File picture: Ahmad Masood
Durban - PARTS of KwaZulu-Natal are still drought-stricken and urgent interventions, including water restrictions, are needed to mitigate an impending crisis.

This was according to Co-operative Governance and Traditional Affairs MEC Nomusa Dube-Ncube yesterday.

“The recent rainfall has created a false impression that the drought we experienced from 2015 is over. Our dams have not been replenished to their pre-drought levels and the danger of running out of water is still very real,” she said.

Dube-Ncube said if the drought persists, the province will have no choice but to impose water restrictions.

She said uThukela District Municipality - which incorporates towns including Ladysmith, Bergville, Estcourt and Dundee - was the hardest hit by the drought, although it was also the district hit hardest by last weekend’s storms in the province.

The challenges being faced by Alfred Duma Municipality, which falls in the uThukela district, were that boreholes were drying up and the Oliphantskop Dam had also dried up, which would result in the shutdown of the water treatment works in the next few days, said Dube-Ncube.

“Businesses in Ladysmith were also severely affected, which has resulted in businesses operating on a short-time basis. This affects the economic growth of Ladysmith as well as employment,” she said.

Ageing infrastructure was another issue that was frustrating Cogta’s fight against the drought, said Dube-Ncube.

She said it had engaged various business chambers on how to mitigate the impact of the drought.

Jabulani Mkhonza, communications manager at uThukela District Municipality, said it had already engaged in a number of initiatives which included water restrictions at certain times of the day in various areas. He said it was also planning to implement fines of R2500 to R10000 for people who wasted water. It was also using trucks to deliver water to tanks in the rural areas.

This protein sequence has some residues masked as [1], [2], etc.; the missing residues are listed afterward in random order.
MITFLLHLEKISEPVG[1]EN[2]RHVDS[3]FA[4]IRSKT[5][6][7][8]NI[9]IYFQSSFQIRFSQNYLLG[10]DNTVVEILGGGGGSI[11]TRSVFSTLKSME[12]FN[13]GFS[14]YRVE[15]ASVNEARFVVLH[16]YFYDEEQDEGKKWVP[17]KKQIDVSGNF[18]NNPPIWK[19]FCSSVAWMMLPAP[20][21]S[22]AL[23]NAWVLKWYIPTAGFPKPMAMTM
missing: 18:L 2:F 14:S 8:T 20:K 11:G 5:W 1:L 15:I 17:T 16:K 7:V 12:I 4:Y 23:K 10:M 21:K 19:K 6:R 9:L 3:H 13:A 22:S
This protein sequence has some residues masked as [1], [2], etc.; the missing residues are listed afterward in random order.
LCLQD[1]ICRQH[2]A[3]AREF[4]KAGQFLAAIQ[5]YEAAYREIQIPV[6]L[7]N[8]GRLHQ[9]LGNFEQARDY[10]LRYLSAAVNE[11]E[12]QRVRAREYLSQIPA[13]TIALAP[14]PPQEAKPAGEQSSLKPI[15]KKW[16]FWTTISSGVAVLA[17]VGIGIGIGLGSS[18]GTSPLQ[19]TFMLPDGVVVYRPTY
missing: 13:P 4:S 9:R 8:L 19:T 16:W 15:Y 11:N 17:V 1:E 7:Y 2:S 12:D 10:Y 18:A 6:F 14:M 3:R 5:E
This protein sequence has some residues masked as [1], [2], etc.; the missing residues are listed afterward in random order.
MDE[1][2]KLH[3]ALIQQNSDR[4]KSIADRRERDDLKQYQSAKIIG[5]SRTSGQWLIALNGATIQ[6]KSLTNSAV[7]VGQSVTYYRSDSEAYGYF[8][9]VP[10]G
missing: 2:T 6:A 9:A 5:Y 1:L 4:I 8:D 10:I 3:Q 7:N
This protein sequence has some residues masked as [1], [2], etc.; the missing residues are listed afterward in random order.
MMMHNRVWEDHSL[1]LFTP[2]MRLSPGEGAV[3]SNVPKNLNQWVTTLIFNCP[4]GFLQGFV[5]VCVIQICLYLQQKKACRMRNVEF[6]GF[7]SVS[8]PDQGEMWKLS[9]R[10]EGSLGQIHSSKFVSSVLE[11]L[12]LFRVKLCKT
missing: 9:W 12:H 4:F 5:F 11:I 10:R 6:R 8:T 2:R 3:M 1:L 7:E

There were challenges though, Mkhonza said. The municipality had put in large water tanks to give people better access, but they had been stolen or vandalised. This was particularly sad as it was the community who should be taking care of the tanks.

New boreholes were being drilled and existing units were being revamped, Mkhonza said.

Businesses also had to play their role, he said. They had forced high water consumption businesses like car washes to operate three times a week, he said. Despite their protests that this was killing their businesses, some had cut down their consumption and started to use recycled water and water tanks, he said.

Mdu Dlamini, spokesperson for uMkhanyakude District Municipality, said it had been hit hard by the drought which had persisted for a long time.

“Even though we get rains, it is not enough to ensure that everyone gets water.

“If you look at Jozini Dam, its water level has decreased substantially over the years.”

Just like uThukela District Municipality, Dlamini said uMkhanyakude had decided to extract borehole water, but this was a costly exercise. He asked for the help of Premier Willies Mchunu with the associated costs.

“uMkhanyakude is government dependent. Our people are poor and have no jobs; we cannot charge them money for water. We rely a lot on tourism for our revenue and this drought has affected this town’s main source of income.”

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